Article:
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https://doi.org/10.5194/hess-2020-242
© Author(s) 2020. This work is distributed under
the Creative Commons Attribution 4.0 License.
https://doi.org/10.5194/hess-2020-242
© Author(s) 2020. This work is distributed under
the Creative Commons Attribution 4.0 License.

Submitted as: research article 29 Jun 2020

Submitted as: research article | 29 Jun 2020

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This preprint is currently under review for the journal HESS.

Assessing the large-scale plant-water relations using remote sensing products in the humid subtropical Pearl River Basin in south China

Hailong Wang1,2,3, Kai Duan1,2,3, Bingjun Liu1,2,3, and Xiaohong Chen1,2,3 Hailong Wang et al.
  • 1School of Civil Engineering, Sun Yat-sen University, Guangzhou, Guangdong, China, 510275
  • 2Guangdong Engineering Technology Research Center of Water Security Regulation and Control for Southern China, Sun Yat-sen University, Guangzhou, China, 510275
  • 3Southern Marine Science and Engineering Guangdong Laboratory, Zhuhai, Guangdong, China, 519082

Abstract. Vegetation interact closely with water resources. Conventional studies of plant-water relations at the field scale are fundamental for understanding the mechanisms of how plants alter and adapt to environmental changes, while large-scale studies can be more practical for regional land use and water management towards mitigating climate change impacts. In this study, we investigated the changes in total water storage (TWS), aridity index (AI) and vegetation greenness, productivity and their interactions in the Pearl River Basin since 2002. Results show overall increase of TWS especially in the middle reaches where vegetation greenness and productivity also increased. This region dominated by croplands was identified as the hotspot for changes and interactions between water and vegetation in the basin. Vegetation was more strongly affected by TWS than precipitation (P) at both the annual and monthly scales. Further examination showed that the influence of P on vegetation in wet years was stronger than dry years, while the TWS impact was stronger in dry years than wet years; moreover, greenness responded faster and productivity slower to dryness changes in dry years than wet years. The lag effects resulted in nonlinearity between water and vegetation. This study implies that vegetation in the basin uses rainwater prior to water storage until it gets dry, and the degree of water restriction on vegetation was higher than that of water consumption by vegetation even in this rain-abundant region.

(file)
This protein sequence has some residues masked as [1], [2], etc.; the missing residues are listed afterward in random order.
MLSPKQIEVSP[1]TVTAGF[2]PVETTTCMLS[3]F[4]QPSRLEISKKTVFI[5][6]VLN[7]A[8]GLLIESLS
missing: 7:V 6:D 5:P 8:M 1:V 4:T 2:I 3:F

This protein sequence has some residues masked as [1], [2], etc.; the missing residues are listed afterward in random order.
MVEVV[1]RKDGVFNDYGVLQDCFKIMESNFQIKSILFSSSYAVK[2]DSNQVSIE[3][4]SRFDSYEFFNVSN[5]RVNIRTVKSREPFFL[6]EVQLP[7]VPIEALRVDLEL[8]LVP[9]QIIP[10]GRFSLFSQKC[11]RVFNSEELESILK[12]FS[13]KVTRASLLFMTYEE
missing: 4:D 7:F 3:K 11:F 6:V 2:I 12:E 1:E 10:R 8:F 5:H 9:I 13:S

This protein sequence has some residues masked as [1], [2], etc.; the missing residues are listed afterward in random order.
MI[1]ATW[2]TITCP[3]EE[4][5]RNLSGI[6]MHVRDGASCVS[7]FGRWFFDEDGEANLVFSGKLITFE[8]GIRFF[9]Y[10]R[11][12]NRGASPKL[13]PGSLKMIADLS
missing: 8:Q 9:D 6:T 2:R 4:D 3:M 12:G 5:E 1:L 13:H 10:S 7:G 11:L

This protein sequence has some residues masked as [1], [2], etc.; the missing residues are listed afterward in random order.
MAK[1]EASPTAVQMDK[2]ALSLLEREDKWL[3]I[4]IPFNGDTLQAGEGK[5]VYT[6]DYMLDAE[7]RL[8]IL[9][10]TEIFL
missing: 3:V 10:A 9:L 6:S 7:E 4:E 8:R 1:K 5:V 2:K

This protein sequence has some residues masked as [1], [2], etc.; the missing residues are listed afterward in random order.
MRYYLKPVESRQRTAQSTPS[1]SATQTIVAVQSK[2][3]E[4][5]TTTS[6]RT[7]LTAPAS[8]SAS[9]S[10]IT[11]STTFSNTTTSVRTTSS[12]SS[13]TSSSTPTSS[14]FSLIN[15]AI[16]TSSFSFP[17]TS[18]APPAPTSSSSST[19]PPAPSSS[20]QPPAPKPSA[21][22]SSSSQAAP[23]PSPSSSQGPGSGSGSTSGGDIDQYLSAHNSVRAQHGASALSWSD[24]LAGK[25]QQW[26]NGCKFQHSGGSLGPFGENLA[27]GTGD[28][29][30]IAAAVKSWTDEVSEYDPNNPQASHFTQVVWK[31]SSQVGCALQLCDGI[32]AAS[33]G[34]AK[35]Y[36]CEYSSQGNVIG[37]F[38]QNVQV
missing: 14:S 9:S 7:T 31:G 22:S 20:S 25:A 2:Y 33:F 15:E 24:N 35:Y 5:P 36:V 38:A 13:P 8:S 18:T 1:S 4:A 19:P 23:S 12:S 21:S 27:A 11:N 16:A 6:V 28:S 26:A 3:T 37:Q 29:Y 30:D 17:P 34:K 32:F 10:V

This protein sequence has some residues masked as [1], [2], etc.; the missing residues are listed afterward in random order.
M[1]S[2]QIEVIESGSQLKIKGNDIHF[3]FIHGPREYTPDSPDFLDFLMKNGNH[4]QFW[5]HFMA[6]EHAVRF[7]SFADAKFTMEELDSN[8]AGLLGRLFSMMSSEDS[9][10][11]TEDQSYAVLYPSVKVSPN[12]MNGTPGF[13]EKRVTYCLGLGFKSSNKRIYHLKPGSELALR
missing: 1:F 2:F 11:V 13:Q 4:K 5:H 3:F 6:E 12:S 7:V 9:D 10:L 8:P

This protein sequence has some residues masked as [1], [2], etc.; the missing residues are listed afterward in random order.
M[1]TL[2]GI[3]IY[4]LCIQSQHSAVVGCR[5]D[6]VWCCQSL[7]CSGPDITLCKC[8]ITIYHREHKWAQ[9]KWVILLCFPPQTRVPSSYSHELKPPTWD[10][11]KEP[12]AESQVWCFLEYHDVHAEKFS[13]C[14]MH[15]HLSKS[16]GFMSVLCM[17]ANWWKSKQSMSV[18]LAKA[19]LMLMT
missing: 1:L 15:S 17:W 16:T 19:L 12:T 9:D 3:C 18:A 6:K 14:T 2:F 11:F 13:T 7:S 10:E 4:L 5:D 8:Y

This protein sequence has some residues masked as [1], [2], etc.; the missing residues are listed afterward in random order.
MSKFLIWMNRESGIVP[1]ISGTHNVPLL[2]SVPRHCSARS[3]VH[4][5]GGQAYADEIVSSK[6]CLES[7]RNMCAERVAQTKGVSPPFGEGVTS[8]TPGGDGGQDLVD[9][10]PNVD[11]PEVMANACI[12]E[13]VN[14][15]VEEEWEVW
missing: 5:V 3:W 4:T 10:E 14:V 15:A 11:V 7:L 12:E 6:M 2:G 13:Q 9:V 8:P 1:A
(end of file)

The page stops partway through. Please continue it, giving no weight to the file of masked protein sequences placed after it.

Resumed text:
Hailong Wang et al.

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